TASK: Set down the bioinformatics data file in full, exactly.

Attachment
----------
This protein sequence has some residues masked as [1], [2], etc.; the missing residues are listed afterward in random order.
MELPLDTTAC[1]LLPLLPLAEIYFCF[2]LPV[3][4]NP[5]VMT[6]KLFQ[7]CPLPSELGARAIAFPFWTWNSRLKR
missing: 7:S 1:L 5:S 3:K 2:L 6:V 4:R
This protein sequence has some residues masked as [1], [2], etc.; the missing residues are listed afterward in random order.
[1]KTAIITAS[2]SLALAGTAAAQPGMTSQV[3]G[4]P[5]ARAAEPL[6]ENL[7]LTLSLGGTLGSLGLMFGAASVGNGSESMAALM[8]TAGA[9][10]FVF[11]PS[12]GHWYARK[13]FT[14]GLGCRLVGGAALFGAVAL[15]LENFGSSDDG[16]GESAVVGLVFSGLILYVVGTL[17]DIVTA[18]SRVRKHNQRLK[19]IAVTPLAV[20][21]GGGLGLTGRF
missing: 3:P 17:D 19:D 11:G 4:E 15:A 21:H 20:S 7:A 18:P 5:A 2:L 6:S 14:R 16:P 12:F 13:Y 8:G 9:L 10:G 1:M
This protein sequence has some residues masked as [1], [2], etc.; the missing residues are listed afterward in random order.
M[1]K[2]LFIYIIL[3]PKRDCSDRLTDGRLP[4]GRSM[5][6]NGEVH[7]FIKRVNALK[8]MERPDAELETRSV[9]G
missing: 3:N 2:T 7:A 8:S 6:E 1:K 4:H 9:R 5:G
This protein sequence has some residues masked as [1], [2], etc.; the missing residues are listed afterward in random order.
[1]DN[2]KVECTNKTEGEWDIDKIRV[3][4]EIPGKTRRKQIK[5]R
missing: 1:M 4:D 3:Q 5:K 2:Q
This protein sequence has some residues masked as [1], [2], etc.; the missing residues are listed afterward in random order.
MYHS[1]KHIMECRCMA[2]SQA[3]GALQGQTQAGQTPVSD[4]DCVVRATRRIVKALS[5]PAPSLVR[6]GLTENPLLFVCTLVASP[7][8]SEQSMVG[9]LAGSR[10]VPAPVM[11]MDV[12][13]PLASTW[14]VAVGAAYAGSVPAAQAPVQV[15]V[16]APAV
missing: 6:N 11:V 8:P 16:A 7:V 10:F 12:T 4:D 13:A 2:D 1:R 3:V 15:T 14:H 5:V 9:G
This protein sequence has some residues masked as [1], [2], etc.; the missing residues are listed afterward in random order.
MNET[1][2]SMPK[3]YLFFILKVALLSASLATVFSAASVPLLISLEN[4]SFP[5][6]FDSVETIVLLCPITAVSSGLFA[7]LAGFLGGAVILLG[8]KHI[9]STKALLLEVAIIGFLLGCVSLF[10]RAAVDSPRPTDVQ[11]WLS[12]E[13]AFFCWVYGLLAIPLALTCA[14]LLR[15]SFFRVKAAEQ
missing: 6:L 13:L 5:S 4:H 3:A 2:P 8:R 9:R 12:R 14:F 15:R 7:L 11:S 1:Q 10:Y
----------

This protein sequence has some residues masked as [1], [2], etc.; the missing residues are listed afterward in random order.
MELPLDTTAC[1]LLPLLPLAEIYFCF[2]LPV[3][4]NP[5]VMT[6]KLFQ[7]CPLPSELGARAIAFPFWTWNSRLKR
missing: 7:S 1:L 5:S 3:K 2:L 6:V 4:R
This protein sequence has some residues masked as [1], [2], etc.; the missing residues are listed afterward in random order.
[1]KTAIITAS[2]SLALAGTAAAQPGMTSQV[3]G[4]P[5]ARAAEPL[6]ENL[7]LTLSLGGTLGSLGLMFGAASVGNGSESMAALM[8]TAGA[9][10]FVF[11]PS[12]GHWYARK[13]FT[14]GLGCRLVGGAALFGAVAL[15]LENFGSSDDG[16]GESAVVGLVFSGLILYVVGTL[17]DIVTA[18]SRVRKHNQRLK[19]IAVTPLAV[20][21]GGGLGLTGRF
missing: 3:P 17:D 19:D 11:G 4:E 15:A 21:H 20:S 7:A 18:P 5:A 2:L 6:S 14:R 16:P 12:F 13:Y 8:G 9:L 10:G 1:M
This protein sequence has some residues masked as [1], [2], etc.; the missing residues are listed afterward in random order.
M[1]K[2]LFIYIIL[3]PKRDCSDRLTDGRLP[4]GRSM[5][6]NGEVH[7]FIKRVNALK[8]MERPDAELETRSV[9]G
missing: 3:N 2:T 7:A 8:S 6:E 1:K 4:H 9:R 5:G
This protein sequence has some residues masked as [1], [2], etc.; the missing residues are listed afterward in random order.
[1]DN[2]KVECTNKTEGEWDIDKIRV[3][4]EIPGKTRRKQIK[5]R
missing: 1:M 4:D 3:Q 5:K 2:Q
This protein sequence has some residues masked as [1], [2], etc.; the missing residues are listed afterward in random order.
MYHS[1]KHIMECRCMA[2]SQA[3]GALQGQTQAGQTPVSD[4]DCVVRATRRIVKALS[5]PAPSLVR[6]GLTENPLLFVCTLVASP[7][8]SEQSMVG[9]LAGSR[10]VPAPVM[11]MDV[12][13]PLASTW[14]VAVGAAYAGSVPAAQAPVQV[15]V[16]APAV
missing: 6:N 11:V 8:P 16:A 7:V 10:F 12:T 4:D 13:A 2:D 1:R 3:V 15:T 14:H 5:V 9:G
This protein sequence has some residues masked as [1], [2], etc.; the missing residues are listed afterward in random order.
MNET[1][2]SMPK[3]YLFFILKVALLSASLATVFSAASVPLLISLEN[4]SFP[5][6]FDSVETIVLLCPITAVSSGLFA[7]LAGFLGGAVILLG[8]KHI[9]STKALLLEVAIIGFLLGCVSLF[10]RAAVDSPRPTDVQ[11]WLS[12]E[13]AFFCWVYGLLAIPLALTCA[14]LLR[15]SFFRVKAAEQ
missing: 6:L 13:L 5:S 4:H 3:A 2:P 8:R 9:R 12:R 14:F 15:R 7:L 11:S 1:Q 10:Y